LA's boycott resolution sparks a threat over power the city receives from Arizona
By JONATHAN LLOYD and ROBERT KOVACIK
Updated 9:56 AM PDT, Wed, May 19, 2010
An Arizona utility commissioner said he's willing to pull the plug on Los Angeles if the city goes through with a boycott of his state.
In a letter to the city of LA, a member of Arizona's power commission said he would ask Arizona utility companies to cut off the power supply to Los Angeles. LA gets about 25 percent of its power from Arizona.
"That is one commissioner who has that idea -- whether he can do that or not is another idea," said LA Councilman Dennis Zine. "They are the ones who have to make the move, not us."
The commissioner's power grid play is in response to the city's approval of a resolution directing city staff to consider which contracts with Arizona can be terminated.
Here's part Arizona Corporation Commission member Gary Pierce's letter to the mayor:
If an economic boycott is truly what you desire, I will be happy to encourage Arizona utilities to renegotiate your power agreements so Los Angeles no longer receives any power from Arizona-based generation.
I am confident that Arizona’s utilities would be happy to take those electrons off your hands. If, however, you find that the City Council lacks the strength of its convictions to turn off the lights in Los Angeles and boycott Arizona power, please reconsider the wisdom of attempting to harm Arizona’s economy.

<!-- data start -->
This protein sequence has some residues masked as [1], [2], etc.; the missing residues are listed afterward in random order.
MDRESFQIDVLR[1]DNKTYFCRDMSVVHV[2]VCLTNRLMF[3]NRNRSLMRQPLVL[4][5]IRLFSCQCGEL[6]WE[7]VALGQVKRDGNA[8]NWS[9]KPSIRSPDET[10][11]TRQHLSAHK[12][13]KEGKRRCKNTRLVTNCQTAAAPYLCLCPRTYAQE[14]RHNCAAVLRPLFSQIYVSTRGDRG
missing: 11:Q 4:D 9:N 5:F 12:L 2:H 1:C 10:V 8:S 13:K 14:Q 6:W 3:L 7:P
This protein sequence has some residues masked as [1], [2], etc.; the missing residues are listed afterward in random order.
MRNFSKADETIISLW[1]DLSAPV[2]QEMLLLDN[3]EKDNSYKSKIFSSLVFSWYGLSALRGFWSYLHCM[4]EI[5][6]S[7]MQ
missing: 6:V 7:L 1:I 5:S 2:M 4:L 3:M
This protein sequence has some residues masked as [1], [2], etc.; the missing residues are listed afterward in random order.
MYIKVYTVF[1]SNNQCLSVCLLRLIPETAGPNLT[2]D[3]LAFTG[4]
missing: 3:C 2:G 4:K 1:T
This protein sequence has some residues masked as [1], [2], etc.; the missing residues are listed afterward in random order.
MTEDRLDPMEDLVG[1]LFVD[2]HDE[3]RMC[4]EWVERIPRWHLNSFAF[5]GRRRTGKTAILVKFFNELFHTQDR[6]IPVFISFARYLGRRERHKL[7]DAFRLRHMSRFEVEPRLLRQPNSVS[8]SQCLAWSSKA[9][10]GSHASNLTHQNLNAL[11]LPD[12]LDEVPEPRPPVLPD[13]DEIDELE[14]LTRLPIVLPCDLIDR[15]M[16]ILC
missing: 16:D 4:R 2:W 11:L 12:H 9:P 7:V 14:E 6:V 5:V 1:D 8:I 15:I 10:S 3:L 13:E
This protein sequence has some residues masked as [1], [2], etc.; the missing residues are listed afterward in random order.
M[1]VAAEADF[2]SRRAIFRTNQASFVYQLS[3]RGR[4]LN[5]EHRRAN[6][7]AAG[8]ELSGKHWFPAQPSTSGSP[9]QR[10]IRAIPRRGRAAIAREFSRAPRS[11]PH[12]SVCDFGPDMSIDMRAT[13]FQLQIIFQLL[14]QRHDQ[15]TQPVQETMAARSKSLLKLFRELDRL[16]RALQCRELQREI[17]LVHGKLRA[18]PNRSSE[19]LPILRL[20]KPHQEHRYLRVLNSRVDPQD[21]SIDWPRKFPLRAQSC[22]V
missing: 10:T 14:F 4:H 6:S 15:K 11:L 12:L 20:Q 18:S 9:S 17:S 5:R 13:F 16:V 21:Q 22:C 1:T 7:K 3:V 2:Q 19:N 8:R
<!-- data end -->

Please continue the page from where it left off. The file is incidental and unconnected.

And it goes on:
Mayor Antonio Villaraigosa is in Washington D.C., meeting with Mexican President Felipe Calderon, but his deputy chief of staff issued the following statement: "The mayor stands strongly behind the city council and he will not respond to threats from the state that has isolated itself from an America that values freedom, liberty and basic civil rights."
Councilmember Tom LaBonge said he'd like to talk with Pierce. LaBonge said the city needs to look into its long standing utility agreements with Arizona.
LaBonge met Wednesday morning with LA Department of Water and Power officials.
"We have right of ownership of the power plants," LaBonge told NBCLA. "We partially own them."
Other California cities, including Oakland and San Francisco, have passed similar measures.
On Tuesday, Berkeley became the latest California city to boycott Arizona. The City Council voted unanimously to restrict staff from traveling to the state on city business.
SB 1070 -- here's the text of the law -- empowers local law enforcement to check the immigration status of suspects they have stopped for other reasons if there is a reasonable suspicion they are in the country illegally. The law specifically bars police from racial profiling.
The Arizona Republic newspaper recently asked a panel of experts to outline how the law would work in real-world situations. The experts' interpretations varied when it came to what happens at the point a law encforcement officer can or should ask about a person's status.